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Chemistry LibreTexts

3.7: Other Luminescent Methods

  • Page ID
    111614
  • Two other important forms of luminescence are chemiluminescence and bioluminescence. Chemiluminescence refers to a process in which a chemical reaction forms a product molecule that is in an excited state. The excited state product then emits radiation. The classic example of a chemiluminescent process involves the reaction of luminol with hydrogen peroxide (H2O2) in the presence of a catalyst as shown below. The reaction generates 3-aminophthalate in an excited state and it emits a bluish light. The luminal reaction is used in forensics to detect the presence of blood. In this case, the iron from the hemoglobin serves as the catalyst.

    chemiluminescent process.png

    Another important example of a chemiluminescent reaction involves the reaction of nitric oxide (NO) with ozone (O3) to produce excited state nitrogen dioxide (NO2*) and oxygen gas. Nitric oxide is an important compound in atmospheric chemistry and, with the use of an ozone generator, it is possible to use the chemiluminescent reaction as a sensitive way of measuring NO.

    \[\mathrm{NO = O_3 = NO_2^* + O_2}\]

    \[\mathrm{NO_2^* = NO_2 + h\nu}\]

    An important feature of both chemiluminescent reactions above is that peroxide and ozone, which are strong oxidants, have an unstable or energetic chemical bond. Chemiluminescence is a rare process only occurring in a limited number of chemical reactions.

    Bioluminescence refers to a situation when living organisms use a chemiluminescent reaction to produce a luminescent emission. The classic example is fireflies. There are also a number of bioluminescent marine organisms.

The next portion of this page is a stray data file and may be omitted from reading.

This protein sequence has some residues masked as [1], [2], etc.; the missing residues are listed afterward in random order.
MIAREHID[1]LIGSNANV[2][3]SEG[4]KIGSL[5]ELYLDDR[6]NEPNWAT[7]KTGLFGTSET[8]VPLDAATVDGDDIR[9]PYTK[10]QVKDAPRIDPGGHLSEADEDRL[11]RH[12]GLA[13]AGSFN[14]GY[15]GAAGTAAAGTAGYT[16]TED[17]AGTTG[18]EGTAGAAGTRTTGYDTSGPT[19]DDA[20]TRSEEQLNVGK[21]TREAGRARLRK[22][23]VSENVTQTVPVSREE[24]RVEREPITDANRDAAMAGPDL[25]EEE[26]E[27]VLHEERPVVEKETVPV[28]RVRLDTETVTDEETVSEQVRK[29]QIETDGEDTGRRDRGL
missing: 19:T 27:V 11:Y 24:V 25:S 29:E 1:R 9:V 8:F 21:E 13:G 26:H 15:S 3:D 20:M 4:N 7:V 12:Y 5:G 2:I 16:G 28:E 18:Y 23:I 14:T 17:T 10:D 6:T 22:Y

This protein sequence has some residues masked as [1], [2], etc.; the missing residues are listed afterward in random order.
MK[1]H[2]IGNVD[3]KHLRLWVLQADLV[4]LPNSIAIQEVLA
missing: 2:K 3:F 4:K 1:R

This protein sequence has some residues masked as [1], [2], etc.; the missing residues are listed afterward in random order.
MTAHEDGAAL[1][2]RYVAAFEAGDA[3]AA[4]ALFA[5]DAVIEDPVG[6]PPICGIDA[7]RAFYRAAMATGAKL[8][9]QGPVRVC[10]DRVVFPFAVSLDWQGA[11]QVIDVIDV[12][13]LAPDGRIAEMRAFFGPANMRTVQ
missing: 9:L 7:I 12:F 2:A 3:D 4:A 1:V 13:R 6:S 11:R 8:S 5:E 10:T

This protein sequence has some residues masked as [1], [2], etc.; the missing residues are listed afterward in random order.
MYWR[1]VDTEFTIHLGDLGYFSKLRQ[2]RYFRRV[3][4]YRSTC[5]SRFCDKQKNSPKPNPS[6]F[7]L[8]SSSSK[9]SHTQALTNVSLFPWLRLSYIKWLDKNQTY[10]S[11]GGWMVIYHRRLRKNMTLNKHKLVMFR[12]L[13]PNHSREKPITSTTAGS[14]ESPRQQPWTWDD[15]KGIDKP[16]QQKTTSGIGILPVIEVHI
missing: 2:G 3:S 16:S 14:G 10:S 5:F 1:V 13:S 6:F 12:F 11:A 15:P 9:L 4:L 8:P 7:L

Triboluminescence is a form of luminescence caused by friction. Breaking or crushing a wintergreen-flavored lifesaver in the dark produces triboluminescence. The friction of the crushing action excites sugar molecules that emit ultraviolet radiation, which is triboluminescence but cannot be seen by our eyes. However, the ultraviolet radiation emitted by the sugar is absorbed by fluorescent methyl salicylate molecules that account for the wintergreen flavor. The methyl salicylate molecules emit the light that can be seen by our eyes.

    Finally, light sticks also rely on a fluorescent process. Bending the light stick breaks a vial that leads to the mixing of phenyl oxalate ester and hydrogen peroxide. Two subsequent decomposition reactions occur, the last of which releases energy that excites a fluorescent dye. Emission from the dye accounts for the glow from the light stick.